The energy use is not going away; most people like the way they live.

 But our use of energy needs to be made more efficient and less destructive.
Even without environmental destruction such as ecosystem damage and climate change, renewable energy is clearly the next phase of human technological evolution. 

Just as we went from human-pulled carts to animal labor and from animals to fossil fuels, the next step is electric vehicles powered by renewable energy stored in high-tech batteries. 


Part of the argument for renewables is price. 

Even without damaging the environment, and even though the technology of fossil fuel extraction is advancing rapidly, fossil fuels are finite. 

That means over time they become less plentiful. 

That time may or may not come soon, but it will come. 

Demand will continue to rise but at some point supply will drop and prices will soar.

 The technology of extracting and storing energy from the sun will become cheaper over time. We have already seen this with computers and cell phones. The price of energy from the sun remains zero, and human ingenuity and the advance of technology is inevitable. 


Someone soon is going to solve the problem of generating and storing renewable energy. 

If done correctly, the leader of that effort will be the Bill Gates or Steve Jobs of the next generation.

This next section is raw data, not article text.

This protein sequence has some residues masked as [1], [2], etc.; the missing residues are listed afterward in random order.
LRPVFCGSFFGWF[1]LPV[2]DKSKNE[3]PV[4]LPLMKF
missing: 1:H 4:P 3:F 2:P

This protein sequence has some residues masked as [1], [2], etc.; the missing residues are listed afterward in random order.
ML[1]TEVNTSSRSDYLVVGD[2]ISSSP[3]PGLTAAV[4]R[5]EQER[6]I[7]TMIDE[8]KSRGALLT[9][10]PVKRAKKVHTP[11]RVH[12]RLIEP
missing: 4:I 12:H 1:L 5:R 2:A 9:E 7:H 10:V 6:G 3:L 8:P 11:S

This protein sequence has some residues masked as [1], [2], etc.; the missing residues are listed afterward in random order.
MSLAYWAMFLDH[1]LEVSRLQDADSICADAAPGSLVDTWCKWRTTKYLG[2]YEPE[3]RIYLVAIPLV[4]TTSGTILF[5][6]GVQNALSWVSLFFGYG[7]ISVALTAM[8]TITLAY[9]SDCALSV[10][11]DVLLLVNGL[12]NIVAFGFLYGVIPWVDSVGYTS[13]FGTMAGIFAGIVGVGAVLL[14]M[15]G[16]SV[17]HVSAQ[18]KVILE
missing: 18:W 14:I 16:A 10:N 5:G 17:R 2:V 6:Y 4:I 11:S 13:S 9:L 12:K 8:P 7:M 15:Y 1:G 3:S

The nation that develops renewable energy that is cheaper than and as reliable as fossil fuels will dominate the world economy. 

Reducing climate change and air pollution is a beneficial byproduct of this technology, but cheaper and more reliable energy is the main outcome. 


In the past century, America’s research universities and national laboratories, funded by the federal government and often by the military, have been an engine of technological innovation: transistors, semi-conductors, satellite communications, mini computers, GPS, the internet… The list is virtually endless.
America’s scientific research dominates because it is competitive but collaborative, creative, free, peer-reviewed, and because our immigration policy and quality of life has always allowed us to recruit the best scientists from all over the world. 

Every top science department in this country is global by birth. 

We need to maintain this research capability for our own sake and for the world’s. 

Other nations may have education systems that test better, but American education and lifestyles promote creativity and innovation. 

Today, some of our best minds are working on energy: nanotechnology applied to solar cells and batteries, wind energy, geothermal, carbon capture and storage, and innovations hard to explain to nonscientists like me.

 This research is largely funded by the federal government and its defunding would be an act of national economic suicide.